A little less than a year from now we’re going to find out who the superstar equipment operators of this world are thanks to Caterpillar’s Global Equipment Challenge competition, the finals of which will be held at ConExpo March 2020.
Resource from: Tom Jackson
Caterpillar used Bauma, the big German construction machinery show, to officially launch the Global Operator Challenge. There are more than 30 countries and 70 dealerships participating says Jason Conklin, vice president of global construction and infrastructure.
The challenge will start with regional competitions and then three finalists will emerge from each of the regions: the Americas, Europe/Africa/Middle East, and Asia. Those nine top dogs will go blade to blade in Cat’s outdoor booth in Las Vegas, March 8, 2020 the Sunday before ConExpo.
Regionals for the United States will be held October 21 to 25, in Clayton, North Carolina, headquarters for Cat’s Building Construction Products division. Competitors will be tasked with performing regular heavy equipment operations using machines such as wheel loaders, compact track loaders, dozers, articulated trucks and several sizes of excavator, and will be judged on speed, accuracy and precision.
CAT has three goals in mind in creating the Global Operator Challenge, says Conklin.
First: “We know that our customers make or lose money based on operator skill,” he says. In a recent European operator challenge, the company measured the time difference between its winner and the number 10 operator. What they found when they projected those numbers over a year of machine operation was a difference of 580 hours a year of extra work and 8,000 liters of fuel. “Then think about the top ten guys vs the average or novice operator,” says Conklin.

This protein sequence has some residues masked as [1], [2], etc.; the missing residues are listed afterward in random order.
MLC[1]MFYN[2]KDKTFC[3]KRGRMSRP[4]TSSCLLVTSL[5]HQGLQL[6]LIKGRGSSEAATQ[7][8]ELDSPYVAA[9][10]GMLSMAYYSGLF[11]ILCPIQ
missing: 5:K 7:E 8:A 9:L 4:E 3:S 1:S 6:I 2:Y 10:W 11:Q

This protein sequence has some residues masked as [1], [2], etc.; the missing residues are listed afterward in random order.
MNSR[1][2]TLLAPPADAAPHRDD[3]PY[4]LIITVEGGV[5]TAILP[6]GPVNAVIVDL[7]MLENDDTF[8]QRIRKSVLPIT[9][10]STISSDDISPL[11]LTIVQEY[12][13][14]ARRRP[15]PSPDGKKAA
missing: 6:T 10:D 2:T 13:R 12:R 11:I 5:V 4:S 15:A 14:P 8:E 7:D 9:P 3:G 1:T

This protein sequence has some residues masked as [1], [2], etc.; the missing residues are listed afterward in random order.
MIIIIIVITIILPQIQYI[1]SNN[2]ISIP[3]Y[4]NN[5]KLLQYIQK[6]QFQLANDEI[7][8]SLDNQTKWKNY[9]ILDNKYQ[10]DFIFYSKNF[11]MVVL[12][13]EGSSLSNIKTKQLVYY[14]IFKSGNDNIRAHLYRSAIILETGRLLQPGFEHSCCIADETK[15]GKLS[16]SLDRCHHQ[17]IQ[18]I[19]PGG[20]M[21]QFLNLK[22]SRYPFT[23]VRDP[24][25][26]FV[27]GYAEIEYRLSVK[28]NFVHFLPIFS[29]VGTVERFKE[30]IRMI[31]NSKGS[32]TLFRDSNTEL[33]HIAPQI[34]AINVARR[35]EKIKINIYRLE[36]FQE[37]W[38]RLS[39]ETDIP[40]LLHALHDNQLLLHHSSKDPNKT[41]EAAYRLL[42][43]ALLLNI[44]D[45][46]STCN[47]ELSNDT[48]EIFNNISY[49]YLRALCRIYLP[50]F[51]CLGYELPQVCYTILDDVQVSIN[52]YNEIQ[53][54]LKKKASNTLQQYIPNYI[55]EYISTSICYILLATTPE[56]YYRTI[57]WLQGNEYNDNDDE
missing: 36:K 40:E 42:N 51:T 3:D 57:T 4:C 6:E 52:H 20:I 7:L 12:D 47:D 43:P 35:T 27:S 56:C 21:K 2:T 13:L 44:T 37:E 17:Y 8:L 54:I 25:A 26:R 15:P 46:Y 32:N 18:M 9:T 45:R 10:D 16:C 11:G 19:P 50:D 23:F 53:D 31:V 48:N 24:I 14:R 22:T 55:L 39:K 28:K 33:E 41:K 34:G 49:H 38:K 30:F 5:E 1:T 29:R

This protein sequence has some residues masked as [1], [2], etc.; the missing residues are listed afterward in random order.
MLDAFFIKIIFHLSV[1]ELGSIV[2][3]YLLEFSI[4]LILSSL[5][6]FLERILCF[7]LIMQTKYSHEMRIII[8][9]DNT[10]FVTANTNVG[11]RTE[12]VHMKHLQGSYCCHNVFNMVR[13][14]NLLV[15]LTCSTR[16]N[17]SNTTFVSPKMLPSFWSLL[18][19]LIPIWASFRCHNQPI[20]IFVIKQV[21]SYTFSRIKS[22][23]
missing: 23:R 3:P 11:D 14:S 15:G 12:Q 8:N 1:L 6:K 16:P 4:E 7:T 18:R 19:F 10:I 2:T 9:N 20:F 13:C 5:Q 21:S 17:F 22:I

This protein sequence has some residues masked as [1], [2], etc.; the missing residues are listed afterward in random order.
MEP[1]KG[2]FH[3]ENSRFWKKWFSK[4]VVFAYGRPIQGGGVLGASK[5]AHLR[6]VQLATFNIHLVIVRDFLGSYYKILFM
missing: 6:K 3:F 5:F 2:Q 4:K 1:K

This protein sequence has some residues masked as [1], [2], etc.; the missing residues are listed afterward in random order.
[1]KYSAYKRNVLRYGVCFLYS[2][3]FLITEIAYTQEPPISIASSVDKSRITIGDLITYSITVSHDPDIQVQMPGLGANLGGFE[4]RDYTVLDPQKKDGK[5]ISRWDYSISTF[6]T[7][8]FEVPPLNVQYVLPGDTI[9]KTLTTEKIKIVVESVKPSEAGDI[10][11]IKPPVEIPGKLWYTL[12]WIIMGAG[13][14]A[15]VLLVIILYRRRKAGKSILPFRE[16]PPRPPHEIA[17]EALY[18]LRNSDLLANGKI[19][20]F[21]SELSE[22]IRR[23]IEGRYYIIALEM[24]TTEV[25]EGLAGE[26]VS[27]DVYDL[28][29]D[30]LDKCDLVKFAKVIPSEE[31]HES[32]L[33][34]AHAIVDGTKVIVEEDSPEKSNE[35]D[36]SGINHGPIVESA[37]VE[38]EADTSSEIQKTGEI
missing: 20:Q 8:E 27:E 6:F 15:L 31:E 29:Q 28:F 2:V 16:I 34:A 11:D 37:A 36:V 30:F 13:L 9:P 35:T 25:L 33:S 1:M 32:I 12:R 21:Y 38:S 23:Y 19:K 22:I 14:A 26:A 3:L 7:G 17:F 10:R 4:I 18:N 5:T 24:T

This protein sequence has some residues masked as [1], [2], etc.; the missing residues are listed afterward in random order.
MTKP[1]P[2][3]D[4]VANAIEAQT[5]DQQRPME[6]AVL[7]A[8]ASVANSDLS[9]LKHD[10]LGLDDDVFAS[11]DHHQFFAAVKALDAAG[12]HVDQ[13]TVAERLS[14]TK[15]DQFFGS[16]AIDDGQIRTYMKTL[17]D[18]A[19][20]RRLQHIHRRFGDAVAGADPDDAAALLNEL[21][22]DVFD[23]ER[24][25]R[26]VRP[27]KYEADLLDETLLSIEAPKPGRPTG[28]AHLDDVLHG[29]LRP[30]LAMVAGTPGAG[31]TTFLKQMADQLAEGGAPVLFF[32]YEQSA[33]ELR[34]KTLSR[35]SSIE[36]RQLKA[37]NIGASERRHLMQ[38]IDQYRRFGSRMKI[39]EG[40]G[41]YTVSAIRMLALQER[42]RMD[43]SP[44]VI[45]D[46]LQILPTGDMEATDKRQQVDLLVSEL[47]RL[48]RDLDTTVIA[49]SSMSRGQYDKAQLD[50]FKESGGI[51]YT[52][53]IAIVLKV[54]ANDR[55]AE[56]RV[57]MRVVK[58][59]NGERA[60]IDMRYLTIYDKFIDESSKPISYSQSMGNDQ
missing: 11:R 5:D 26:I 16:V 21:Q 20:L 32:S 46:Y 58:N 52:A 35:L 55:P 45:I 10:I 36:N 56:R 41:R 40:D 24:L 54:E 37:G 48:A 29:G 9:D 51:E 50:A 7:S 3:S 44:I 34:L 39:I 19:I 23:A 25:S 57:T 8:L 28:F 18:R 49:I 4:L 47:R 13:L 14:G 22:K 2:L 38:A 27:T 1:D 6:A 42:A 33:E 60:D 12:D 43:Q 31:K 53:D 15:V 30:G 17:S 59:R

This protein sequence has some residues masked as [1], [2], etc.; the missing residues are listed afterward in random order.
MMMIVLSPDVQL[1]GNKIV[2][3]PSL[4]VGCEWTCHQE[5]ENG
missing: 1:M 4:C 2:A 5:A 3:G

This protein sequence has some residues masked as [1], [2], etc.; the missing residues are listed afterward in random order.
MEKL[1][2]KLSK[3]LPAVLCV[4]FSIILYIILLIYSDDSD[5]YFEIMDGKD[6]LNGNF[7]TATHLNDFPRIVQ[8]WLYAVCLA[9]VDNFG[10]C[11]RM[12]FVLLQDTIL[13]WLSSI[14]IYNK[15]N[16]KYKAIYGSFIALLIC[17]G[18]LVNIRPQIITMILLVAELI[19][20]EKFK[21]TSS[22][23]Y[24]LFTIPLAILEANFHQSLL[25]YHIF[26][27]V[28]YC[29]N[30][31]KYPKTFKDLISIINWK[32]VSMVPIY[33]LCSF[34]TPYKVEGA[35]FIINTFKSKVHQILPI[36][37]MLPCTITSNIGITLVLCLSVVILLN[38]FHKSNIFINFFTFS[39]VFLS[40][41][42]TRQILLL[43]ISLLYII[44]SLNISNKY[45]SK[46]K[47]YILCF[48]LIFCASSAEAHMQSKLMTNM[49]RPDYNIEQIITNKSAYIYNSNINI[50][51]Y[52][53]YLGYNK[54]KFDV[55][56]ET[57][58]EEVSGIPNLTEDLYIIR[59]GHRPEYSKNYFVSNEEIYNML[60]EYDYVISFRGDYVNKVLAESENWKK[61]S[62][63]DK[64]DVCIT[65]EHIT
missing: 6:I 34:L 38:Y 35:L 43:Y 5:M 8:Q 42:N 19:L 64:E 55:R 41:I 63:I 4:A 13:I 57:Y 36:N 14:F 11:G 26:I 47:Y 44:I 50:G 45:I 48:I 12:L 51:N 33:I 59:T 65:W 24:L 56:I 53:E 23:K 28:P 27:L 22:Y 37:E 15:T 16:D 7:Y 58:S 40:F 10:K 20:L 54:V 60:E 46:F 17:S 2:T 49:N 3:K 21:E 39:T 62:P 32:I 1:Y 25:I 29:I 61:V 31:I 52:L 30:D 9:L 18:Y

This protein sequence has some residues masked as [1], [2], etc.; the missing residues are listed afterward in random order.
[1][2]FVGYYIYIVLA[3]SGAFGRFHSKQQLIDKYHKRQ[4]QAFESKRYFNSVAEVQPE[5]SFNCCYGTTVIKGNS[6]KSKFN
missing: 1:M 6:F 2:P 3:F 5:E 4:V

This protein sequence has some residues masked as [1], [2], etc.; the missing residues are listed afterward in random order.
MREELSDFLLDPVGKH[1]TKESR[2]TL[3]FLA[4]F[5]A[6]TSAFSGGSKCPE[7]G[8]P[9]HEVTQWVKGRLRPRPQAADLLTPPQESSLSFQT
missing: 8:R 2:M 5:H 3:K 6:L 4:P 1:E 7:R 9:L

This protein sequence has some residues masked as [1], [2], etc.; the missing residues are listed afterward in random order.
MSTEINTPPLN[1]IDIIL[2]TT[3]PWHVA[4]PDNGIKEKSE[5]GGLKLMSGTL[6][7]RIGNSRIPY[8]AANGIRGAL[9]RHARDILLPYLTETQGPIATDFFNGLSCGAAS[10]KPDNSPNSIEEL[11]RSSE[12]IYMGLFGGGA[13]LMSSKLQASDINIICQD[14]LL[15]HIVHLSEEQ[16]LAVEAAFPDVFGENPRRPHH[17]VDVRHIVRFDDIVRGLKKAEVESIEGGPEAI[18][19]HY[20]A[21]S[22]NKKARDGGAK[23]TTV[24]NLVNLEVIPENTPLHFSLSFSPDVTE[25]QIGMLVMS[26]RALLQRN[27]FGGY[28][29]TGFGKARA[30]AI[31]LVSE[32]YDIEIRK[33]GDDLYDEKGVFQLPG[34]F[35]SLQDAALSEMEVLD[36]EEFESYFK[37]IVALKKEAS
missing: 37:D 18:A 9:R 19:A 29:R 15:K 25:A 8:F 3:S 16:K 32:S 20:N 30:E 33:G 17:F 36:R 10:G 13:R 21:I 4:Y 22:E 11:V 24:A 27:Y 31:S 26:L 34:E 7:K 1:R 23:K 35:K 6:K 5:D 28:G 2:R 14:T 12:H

Second: The company also wants to promote the ease of use features on their machines, features like the stable blade system on the dozers, the swing fence on its excavators and Cat’s payload management system. “All those features will have to be embraced in order to become proficient and win the competition,” says Conklin.
Third: “The last thing is just celebrating the operator, promoting the skill and promoting the profession,” says Conklin. Mike Rowe, of “Dirty Jobs” fame, will also be at the event to help promote it. “We are also looking to promote female operators. A lot of our customers tell us that female operators do a good job and yet we don’t get enough signing up for these careers,” he says.
U.S. operators be forewarned: the German operators take this competition very seriously, says Conklin. They have won all the European Operator Challenges thus far and have formed teams to help coach each other with strong backing from Zeppelin Cat, Europe’s largest dealer.
Conklin recommends competitors practice with the ease-of-use features. “They need to embrace the new technology to get the precision to pull it off,” he says. “The average operator can get 40 to 50 percent improvements in efficiency using these systems, so I doubt you will be able to win without embracing these systems.”